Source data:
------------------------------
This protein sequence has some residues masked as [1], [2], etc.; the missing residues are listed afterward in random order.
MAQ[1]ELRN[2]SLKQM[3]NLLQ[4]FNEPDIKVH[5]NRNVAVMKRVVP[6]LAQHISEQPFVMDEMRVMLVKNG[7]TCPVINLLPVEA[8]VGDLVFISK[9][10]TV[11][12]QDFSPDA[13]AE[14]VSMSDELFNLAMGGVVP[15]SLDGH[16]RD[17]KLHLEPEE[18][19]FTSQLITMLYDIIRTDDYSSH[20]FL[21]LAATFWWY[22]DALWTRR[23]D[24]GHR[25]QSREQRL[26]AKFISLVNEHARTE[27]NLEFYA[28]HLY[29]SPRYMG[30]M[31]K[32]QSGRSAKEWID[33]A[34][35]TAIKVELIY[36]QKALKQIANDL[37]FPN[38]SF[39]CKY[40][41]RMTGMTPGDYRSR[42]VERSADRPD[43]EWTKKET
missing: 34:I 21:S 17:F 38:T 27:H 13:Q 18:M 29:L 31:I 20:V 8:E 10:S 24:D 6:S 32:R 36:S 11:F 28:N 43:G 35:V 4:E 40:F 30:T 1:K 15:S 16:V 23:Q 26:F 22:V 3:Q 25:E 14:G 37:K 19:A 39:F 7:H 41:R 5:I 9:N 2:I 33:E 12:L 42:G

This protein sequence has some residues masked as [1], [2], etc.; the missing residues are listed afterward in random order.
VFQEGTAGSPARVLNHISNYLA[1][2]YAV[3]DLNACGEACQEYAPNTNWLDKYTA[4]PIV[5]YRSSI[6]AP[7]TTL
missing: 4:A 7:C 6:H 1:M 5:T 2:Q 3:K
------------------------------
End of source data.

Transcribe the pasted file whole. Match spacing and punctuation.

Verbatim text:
This protein sequence has some residues masked as [1], [2], etc.; the missing residues are listed afterward in random order.
MAQ[1]ELRN[2]SLKQM[3]NLLQ[4]FNEPDIKVH[5]NRNVAVMKRVVP[6]LAQHISEQPFVMDEMRVMLVKNG[7]TCPVINLLPVEA[8]VGDLVFISK[9][10]TV[11][12]QDFSPDA[13]AE[14]VSMSDELFNLAMGGVVP[15]SLDGH[16]RD[17]KLHLEPEE[18][19]FTSQLITMLYDIIRTDDYSSH[20]FL[21]LAATFWWY[22]DALWTRR[23]D[24]GHR[25]QSREQRL[26]AKFISLVNEHARTE[27]NLEFYA[28]HLY[29]SPRYMG[30]M[31]K[32]QSGRSAKEWID[33]A[34][35]TAIKVELIY[36]QKALKQIANDL[37]FPN[38]SF[39]CKY[40][41]RMTGMTPGDYRSR[42]VERSADRPD[43]EWTKKET
missing: 34:I 21:S 17:F 38:T 27:H 13:Q 18:M 29:L 31:I 20:V 8:E 10:S 24:D 6:S 32:R 36:S 11:F 28:N 43:G 35:V 4:E 40:F 30:T 1:K 15:S 16:V 23:Q 26:F 22:V 3:Q 25:E 14:G 37:K 19:A 39:F 7:H 41:R 5:I 9:N 2:I 33:E 12:L 42:G

This protein sequence has some residues masked as [1], [2], etc.; the missing residues are listed afterward in random order.
VFQEGTAGSPARVLNHISNYLA[1][2]YAV[3]DLNACGEACQEYAPNTNWLDKYTA[4]PIV[5]YRSSI[6]AP[7]TTL
missing: 4:A 7:C 6:H 1:M 5:T 2:Q 3:K